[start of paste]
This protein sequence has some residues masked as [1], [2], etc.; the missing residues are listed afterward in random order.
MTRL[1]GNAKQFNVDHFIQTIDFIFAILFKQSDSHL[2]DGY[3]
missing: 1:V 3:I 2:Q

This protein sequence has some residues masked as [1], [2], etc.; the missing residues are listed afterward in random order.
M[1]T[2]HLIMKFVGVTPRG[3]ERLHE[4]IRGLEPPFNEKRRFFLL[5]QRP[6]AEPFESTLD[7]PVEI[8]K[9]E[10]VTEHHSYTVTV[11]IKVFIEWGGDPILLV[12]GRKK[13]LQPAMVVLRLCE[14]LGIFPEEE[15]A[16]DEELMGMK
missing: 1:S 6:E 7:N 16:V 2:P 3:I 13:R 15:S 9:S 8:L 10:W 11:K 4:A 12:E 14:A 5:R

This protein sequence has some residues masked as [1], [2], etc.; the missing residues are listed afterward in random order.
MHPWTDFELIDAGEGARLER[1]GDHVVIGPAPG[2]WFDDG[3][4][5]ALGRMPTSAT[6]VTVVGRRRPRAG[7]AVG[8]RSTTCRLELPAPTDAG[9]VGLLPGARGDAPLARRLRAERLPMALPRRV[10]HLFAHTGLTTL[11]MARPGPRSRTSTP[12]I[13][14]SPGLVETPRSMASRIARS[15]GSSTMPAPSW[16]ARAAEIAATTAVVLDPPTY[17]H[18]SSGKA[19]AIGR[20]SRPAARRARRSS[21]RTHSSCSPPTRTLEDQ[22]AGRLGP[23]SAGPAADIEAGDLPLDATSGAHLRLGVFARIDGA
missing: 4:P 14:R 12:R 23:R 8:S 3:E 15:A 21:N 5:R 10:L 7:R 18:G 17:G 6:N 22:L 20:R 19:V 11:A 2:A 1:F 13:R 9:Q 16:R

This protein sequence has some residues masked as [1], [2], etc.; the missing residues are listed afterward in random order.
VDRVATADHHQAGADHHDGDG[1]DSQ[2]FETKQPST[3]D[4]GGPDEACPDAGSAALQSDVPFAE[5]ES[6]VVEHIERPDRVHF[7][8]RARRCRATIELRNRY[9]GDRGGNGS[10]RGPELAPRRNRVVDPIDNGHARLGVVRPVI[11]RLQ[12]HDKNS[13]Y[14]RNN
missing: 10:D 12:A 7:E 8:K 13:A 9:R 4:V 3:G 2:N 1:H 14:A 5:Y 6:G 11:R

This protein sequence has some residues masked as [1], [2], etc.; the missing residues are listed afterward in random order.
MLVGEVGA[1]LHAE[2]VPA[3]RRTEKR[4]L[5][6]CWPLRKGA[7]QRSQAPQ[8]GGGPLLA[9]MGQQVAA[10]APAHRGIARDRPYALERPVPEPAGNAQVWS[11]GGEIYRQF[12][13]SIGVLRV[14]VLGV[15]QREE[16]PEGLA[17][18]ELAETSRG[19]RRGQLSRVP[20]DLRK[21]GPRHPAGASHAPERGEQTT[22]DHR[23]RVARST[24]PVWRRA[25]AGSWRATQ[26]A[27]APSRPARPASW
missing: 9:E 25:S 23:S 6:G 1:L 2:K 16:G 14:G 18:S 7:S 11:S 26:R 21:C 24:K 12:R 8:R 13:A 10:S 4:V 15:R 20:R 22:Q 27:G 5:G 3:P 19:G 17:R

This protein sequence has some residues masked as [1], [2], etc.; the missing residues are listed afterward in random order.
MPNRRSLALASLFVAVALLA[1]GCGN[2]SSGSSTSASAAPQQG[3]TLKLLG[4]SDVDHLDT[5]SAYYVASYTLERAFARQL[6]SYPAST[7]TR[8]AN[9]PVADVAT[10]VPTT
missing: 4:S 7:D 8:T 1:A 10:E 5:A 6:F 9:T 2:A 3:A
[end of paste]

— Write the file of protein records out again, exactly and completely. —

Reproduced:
This protein sequence has some residues masked as [1], [2], etc.; the missing residues are listed afterward in random order.
MTRL[1]GNAKQFNVDHFIQTIDFIFAILFKQSDSHL[2]DGY[3]
missing: 1:V 3:I 2:Q

This protein sequence has some residues masked as [1], [2], etc.; the missing residues are listed afterward in random order.
M[1]T[2]HLIMKFVGVTPRG[3]ERLHE[4]IRGLEPPFNEKRRFFLL[5]QRP[6]AEPFESTLD[7]PVEI[8]K[9]E[10]VTEHHSYTVTV[11]IKVFIEWGGDPILLV[12]GRKK[13]LQPAMVVLRLCE[14]LGIFPEEE[15]A[16]DEELMGMK
missing: 1:S 6:E 7:N 16:V 2:P 3:I 13:R 15:S 9:S 8:L 10:W 11:K 4:A 12:E 14:A 5:R

This protein sequence has some residues masked as [1], [2], etc.; the missing residues are listed afterward in random order.
MHPWTDFELIDAGEGARLER[1]GDHVVIGPAPG[2]WFDDG[3][4][5]ALGRMPTSAT[6]VTVVGRRRPRAG[7]AVG[8]RSTTCRLELPAPTDAG[9]VGLLPGARGDAPLARRLRAERLPMALPRRV[10]HLFAHTGLTTL[11]MARPGPRSRTSTP[12]I[13][14]SPGLVETPRSMASRIARS[15]GSSTMPAPSW[16]ARAAEIAATTAVVLDPPTY[17]H[18]SSGKA[19]AIGR[20]SRPAARRARRSS[21]RTHSSCSPPTRTLEDQ[22]AGRLGP[23]SAGPAADIEAGDLPLDATSGAHLRLGVFARIDGA
missing: 4:P 14:R 12:R 23:R 8:S 3:E 15:A 21:N 5:R 10:L 7:R 18:G 17:G 6:N 22:L 20:R 19:V 11:A 2:A 1:F 13:R 9:Q 16:R

This protein sequence has some residues masked as [1], [2], etc.; the missing residues are listed afterward in random order.
VDRVATADHHQAGADHHDGDG[1]DSQ[2]FETKQPST[3]D[4]GGPDEACPDAGSAALQSDVPFAE[5]ES[6]VVEHIERPDRVHF[7][8]RARRCRATIELRNRY[9]GDRGGNGS[10]RGPELAPRRNRVVDPIDNGHARLGVVRPVI[11]RLQ[12]HDKNS[13]Y[14]RNN
missing: 10:D 12:A 7:E 8:K 13:A 9:R 4:V 3:G 2:N 1:H 14:A 5:Y 6:G 11:R

This protein sequence has some residues masked as [1], [2], etc.; the missing residues are listed afterward in random order.
MLVGEVGA[1]LHAE[2]VPA[3]RRTEKR[4]L[5][6]CWPLRKGA[7]QRSQAPQ[8]GGGPLLA[9]MGQQVAA[10]APAHRGIARDRPYALERPVPEPAGNAQVWS[11]GGEIYRQF[12][13]SIGVLRV[14]VLGV[15]QREE[16]PEGLA[17][18]ELAETSRG[19]RRGQLSRVP[20]DLRK[21]GPRHPAGASHAPERGEQTT[22]DHR[23]RVARST[24]PVWRRA[25]AGSWRATQ[26]A[27]APSRPARPASW
missing: 9:E 25:S 23:S 6:G 1:L 2:K 16:G 14:G 18:S 7:S 11:S 26:R 21:C 24:K 12:R 8:R 13:A 10:S 4:V 15:R 20:R 22:Q 27:G 5:G 3:P 19:G 17:R

This protein sequence has some residues masked as [1], [2], etc.; the missing residues are listed afterward in random order.
MPNRRSLALASLFVAVALLA[1]GCGN[2]SSGSSTSASAAPQQG[3]TLKLLG[4]SDVDHLDT[5]SAYYVASYTLERAFARQL[6]SYPAST[7]TR[8]AN[9]PVADVAT[10]VPTT
missing: 4:S 7:D 8:T 1:A 10:E 5:A 6:F 9:T 2:A 3:A